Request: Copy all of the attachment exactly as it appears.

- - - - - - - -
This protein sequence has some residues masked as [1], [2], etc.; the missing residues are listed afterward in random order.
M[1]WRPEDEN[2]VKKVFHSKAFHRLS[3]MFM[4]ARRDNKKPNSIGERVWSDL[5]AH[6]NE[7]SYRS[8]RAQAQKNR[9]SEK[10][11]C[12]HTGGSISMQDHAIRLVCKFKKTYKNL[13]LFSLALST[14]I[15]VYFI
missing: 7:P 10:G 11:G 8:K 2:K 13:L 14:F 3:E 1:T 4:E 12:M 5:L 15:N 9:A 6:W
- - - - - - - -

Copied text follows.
This protein sequence has some residues masked as [1], [2], etc.; the missing residues are listed afterward in random order.
M[1]WRPEDEN[2]VKKVFHSKAFHRLS[3]MFM[4]ARRDNKKPNSIGERVWSDL[5]AH[6]NE[7]SYRS[8]RAQAQKNR[9]SEK[10][11]C[12]HTGGSISMQDHAIRLVCKFKKTYKNL[13]LFSLALST[14]I[15]VYFI
missing: 7:P 10:G 11:G 8:K 2:K 13:L 14:F 3:E 1:T 4:E 12:M 5:L 15:N 9:A 6:W